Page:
City Comptroller Is Receptive to New Congestion Pricing Plan

Comptroller Scott Stringer said he was open today to a new congestion pricing plan would place tolls on the East River bridges.

Comptroller Scott Stringer. (Photo by Slaven Vlasic/Getty Images)
Comptroller Scott Stringer. (Photo by Slaven Vlasic/Getty Images) Slaven Vlasic/Getty Images

Comptroller Scott Stringer, a Democrat, won’t come right out and endorse a new congestion pricing plan that would place tolls on the East River bridges–but he’s plenty open to the idea.

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Mr. Stringer said in a radio interview this morning┬áthat New Yorkers can’t keeping saying “no” to every new and potentially unpopular proposal for funding the cash-strapped Metropolitan Transportation Authority. He gave credit to Sam Schwartz, the former city traffic commissioner, for advancing the new pricing scheme known as the “Move NY Fair Plan.”

But Mr. Stringer left plenty of wiggle room: he said any debate over the new plan needed to more thoroughly involve the impacted outer boroughs.

“You know, we can’t keep putting our head in the sand and saying ‘no’ to every new idea but here’s what I think we learned during the congestion pricing discussion,” Mr. Stringer said on WNYC. “We have got to have a conversation with the people who live in Brooklyn, Queens, Staten Island and the Bronx because they’re the ones who bear the burdens of long transportation rides and we have to begin to bring them into the discussion.”

“Last time the discussion sort of started in Manhattan and went to other boroughs and now we have to do that in the inverse,” he added. He said was “open to putting all kinds of ideas on the table.”

The new pricing plan would place tolls on the free East River crossings and charge drivers entering Manhattan south of 60th Street. In turn, tolls would be lowered on outer borough bridges crossings like the Robert F. Kennedy Bridge and Verrazano-Narrows Bridge. Proponents of Move NY say it will raise additional revenue for badly-needed transportation maintenance and upgrades.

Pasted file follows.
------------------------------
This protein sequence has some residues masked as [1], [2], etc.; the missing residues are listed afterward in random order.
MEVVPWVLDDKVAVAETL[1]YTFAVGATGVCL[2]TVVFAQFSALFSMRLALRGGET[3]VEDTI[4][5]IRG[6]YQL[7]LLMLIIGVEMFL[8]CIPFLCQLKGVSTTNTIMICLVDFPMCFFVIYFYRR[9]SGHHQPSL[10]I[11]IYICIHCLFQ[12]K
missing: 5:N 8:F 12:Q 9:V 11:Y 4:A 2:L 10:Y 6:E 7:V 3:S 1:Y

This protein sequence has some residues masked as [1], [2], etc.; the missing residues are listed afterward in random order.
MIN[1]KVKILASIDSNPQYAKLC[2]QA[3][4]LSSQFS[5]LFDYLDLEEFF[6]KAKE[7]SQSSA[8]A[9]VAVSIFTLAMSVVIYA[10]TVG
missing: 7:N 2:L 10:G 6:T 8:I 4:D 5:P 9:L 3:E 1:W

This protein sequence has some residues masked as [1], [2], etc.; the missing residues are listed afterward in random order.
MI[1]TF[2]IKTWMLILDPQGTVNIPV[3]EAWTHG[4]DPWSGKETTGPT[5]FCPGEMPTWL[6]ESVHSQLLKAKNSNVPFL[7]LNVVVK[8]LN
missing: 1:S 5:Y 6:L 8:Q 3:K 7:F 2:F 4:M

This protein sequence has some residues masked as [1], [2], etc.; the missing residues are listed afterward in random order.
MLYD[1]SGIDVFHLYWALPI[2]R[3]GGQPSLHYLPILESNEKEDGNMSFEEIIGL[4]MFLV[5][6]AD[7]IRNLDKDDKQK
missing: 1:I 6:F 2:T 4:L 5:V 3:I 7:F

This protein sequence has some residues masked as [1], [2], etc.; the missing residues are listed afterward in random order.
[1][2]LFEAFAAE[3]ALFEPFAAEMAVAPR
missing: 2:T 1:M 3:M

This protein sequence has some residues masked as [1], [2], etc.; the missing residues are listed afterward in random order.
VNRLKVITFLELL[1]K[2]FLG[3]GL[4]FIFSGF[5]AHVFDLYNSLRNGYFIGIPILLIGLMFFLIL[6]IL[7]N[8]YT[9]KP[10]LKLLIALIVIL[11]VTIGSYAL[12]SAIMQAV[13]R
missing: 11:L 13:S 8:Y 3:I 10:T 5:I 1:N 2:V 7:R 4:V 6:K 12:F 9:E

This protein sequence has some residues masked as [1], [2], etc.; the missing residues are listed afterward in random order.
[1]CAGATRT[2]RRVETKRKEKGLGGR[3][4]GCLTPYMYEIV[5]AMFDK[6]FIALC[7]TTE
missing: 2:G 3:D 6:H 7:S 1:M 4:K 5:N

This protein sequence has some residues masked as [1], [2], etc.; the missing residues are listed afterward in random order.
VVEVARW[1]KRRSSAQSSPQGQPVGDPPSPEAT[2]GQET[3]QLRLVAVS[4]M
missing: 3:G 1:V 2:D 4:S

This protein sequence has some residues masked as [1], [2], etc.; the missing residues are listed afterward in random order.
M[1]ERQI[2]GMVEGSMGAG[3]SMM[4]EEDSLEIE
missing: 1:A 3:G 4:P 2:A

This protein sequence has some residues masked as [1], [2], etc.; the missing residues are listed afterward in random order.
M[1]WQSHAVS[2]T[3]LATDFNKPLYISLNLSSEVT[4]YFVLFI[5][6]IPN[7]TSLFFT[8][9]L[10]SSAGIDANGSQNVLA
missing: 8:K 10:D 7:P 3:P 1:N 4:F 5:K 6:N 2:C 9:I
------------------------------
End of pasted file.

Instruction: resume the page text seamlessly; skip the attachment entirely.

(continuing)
State lawmakers will ultimately need to rubber stamp the tolling plan after it passes the City Council first. As the city’s top fiscal officer and a former state assemblyman, Mr. Stringer could potentially influence the outcome of the vote, though he will have no direct say on whether the Move NY plan lives or dies. When he served as Manhattan borough president, he endorsed then-Mayor Michael Bloomberg’s congestion pricing plan, which did not include toll relief on outer borough bridges and failed in Albany after Assembly Democrats refused to vote on the measure.

Gov. Andrew Cuomo, Mayor Bill de Blasio and Council Speaker Melissa Mark-Viverito have not committed to Mr. Schwartz’s proposal, though they’ve expressed varying degrees of openness to the idea. But the Republican-controlled State Senate and Democrat-dominated State Assembly may not have an appetite to engage in the congestion pricing battle again.

At least one state senator who opposes the 2008 plan, Democrat Jose Peralta, came out in favor of the “Move NY” proposal. Another Queens state senator, Tony Avella, is loudly opposed.

Mr. Stringer said the public may be hungering for new ideas.

“We also have to listen to the people who are struggling because our mass transit system has not had a new–there has not been a new idea, a new approach to mass transit in about 100 years and that has to change,” he said.

City Comptroller Is Receptive to New Congestion Pricing Plan